2

Say I have a score of 800 and one credit card account. I pay off the due balance every month, and the credit utilization rate is around 10%. I want to open another credit card account and plan on also paying its due balance every month. I understand that my overall utilization rate will go down given that I don't plan on necessarily spending more per cycle. Perhaps that may raise my credit score somewhat.

If I decide after a year that I no longer want to use the new card and close the account altogether, will my score drop below the original 800 despite that my utilization rate goes right back to where it was before?

  • Phil - welcome to Money.SE. As on SO, members can drive by with a downvote and not offer a comment. Obviously, I thought your question was well presented and worth responding to. Another member, not so much. – JoeTaxpayer Jan 9 '17 at 1:49
  • Just out of curiosity, why close the account? To not have the cost of the annual fee? Or just for security's sake? (Either way, under the current system, it will hit your score, but only a little bit. @JoeTaxpayer answered that already. Of course, if the credit card companies change the rules again...who knows what will happen.) – LiAnn Jan 9 '17 at 2:02
  • Hi LiAnn, you mean FICO, right? The card issuers are a customer of the credit reporting agencies, they don't dictate the rules. – JoeTaxpayer Jan 9 '17 at 2:24
4

Yes, a tiny bit. The thing that doesn't just go back to a year ago is the inquiry. A hard inquiry sits on your report for 2 years before falling off completely. The impact between 0 and 1 inquiry is minimal.

2

Adding on to the answer above, it may be best to keep the card open since it will decrease your utilization rate and boost your overall available credit. Your credit score is a mix of different factors:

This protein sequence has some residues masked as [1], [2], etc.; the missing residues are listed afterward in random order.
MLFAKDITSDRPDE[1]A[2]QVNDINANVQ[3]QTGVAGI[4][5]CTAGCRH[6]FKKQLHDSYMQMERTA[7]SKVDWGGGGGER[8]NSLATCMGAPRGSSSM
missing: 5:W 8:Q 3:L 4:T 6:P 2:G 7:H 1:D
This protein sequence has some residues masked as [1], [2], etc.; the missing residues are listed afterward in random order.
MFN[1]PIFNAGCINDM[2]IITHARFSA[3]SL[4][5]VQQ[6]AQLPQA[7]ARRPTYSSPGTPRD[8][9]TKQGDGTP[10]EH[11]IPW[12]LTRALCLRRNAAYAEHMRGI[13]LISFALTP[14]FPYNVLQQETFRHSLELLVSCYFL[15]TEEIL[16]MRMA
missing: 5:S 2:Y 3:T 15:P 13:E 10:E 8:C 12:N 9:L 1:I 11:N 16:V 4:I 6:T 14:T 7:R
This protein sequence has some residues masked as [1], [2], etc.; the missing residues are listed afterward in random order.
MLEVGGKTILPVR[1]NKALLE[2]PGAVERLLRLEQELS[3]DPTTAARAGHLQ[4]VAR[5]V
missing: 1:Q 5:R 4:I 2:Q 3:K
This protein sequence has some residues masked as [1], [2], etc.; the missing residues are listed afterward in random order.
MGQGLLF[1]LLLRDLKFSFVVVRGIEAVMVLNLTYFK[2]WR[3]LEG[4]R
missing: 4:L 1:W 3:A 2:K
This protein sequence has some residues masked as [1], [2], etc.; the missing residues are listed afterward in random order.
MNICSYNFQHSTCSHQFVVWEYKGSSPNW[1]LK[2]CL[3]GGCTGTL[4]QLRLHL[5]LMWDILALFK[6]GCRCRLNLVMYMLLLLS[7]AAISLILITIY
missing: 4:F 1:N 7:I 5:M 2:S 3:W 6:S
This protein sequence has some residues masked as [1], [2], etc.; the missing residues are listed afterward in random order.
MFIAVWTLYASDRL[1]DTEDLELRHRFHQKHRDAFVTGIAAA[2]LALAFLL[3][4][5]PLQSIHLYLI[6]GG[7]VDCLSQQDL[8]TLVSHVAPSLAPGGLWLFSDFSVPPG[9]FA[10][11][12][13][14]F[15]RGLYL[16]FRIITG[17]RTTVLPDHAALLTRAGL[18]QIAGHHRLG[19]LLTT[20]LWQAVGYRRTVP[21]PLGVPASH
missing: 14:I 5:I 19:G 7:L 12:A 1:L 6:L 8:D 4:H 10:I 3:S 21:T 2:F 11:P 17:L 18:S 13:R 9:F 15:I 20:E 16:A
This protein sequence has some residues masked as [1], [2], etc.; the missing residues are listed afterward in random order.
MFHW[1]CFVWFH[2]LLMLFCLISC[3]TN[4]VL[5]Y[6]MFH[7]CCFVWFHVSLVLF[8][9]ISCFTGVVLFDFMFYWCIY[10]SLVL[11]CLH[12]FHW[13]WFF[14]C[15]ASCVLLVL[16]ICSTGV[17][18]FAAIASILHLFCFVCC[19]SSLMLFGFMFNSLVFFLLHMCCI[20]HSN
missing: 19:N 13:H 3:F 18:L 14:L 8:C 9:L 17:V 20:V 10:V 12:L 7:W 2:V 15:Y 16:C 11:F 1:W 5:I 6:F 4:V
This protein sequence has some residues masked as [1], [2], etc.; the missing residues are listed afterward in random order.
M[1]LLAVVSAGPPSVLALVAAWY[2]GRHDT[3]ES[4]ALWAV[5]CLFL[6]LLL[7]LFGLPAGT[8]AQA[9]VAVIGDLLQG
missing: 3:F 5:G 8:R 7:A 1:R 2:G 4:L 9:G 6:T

35% Payment history 30% Amounts owed 15% Length of credit history 10% Credit mix in use 10% New credit

http://www.myfico.com/credit-education/whats-in-your-credit-score/

By having more credit available to you, it shows that you are responsible. You do not have to use the second credit card, but you could use it once a month for only small purchases (coffee ~$5) and pay that off - this will ensure that the account stays open and active. That way, it shows on your credit report that you have been paying it off and are responsible with handling multiple lines of credit. This may be best if you are trying to establish credit in the event you apply for bigger loans in the future (think mortgage).

0

I would also say yes for the simple fact of your average account length. Lenders like to see long standing accounts.

If you have one credit card for ten years then open and close one in a year, your average just dropped significantly.

Your Answer

By clicking “Post Your Answer”, you agree to our terms of service, privacy policy and cookie policy

Not the answer you're looking for? Browse other questions tagged or ask your own question.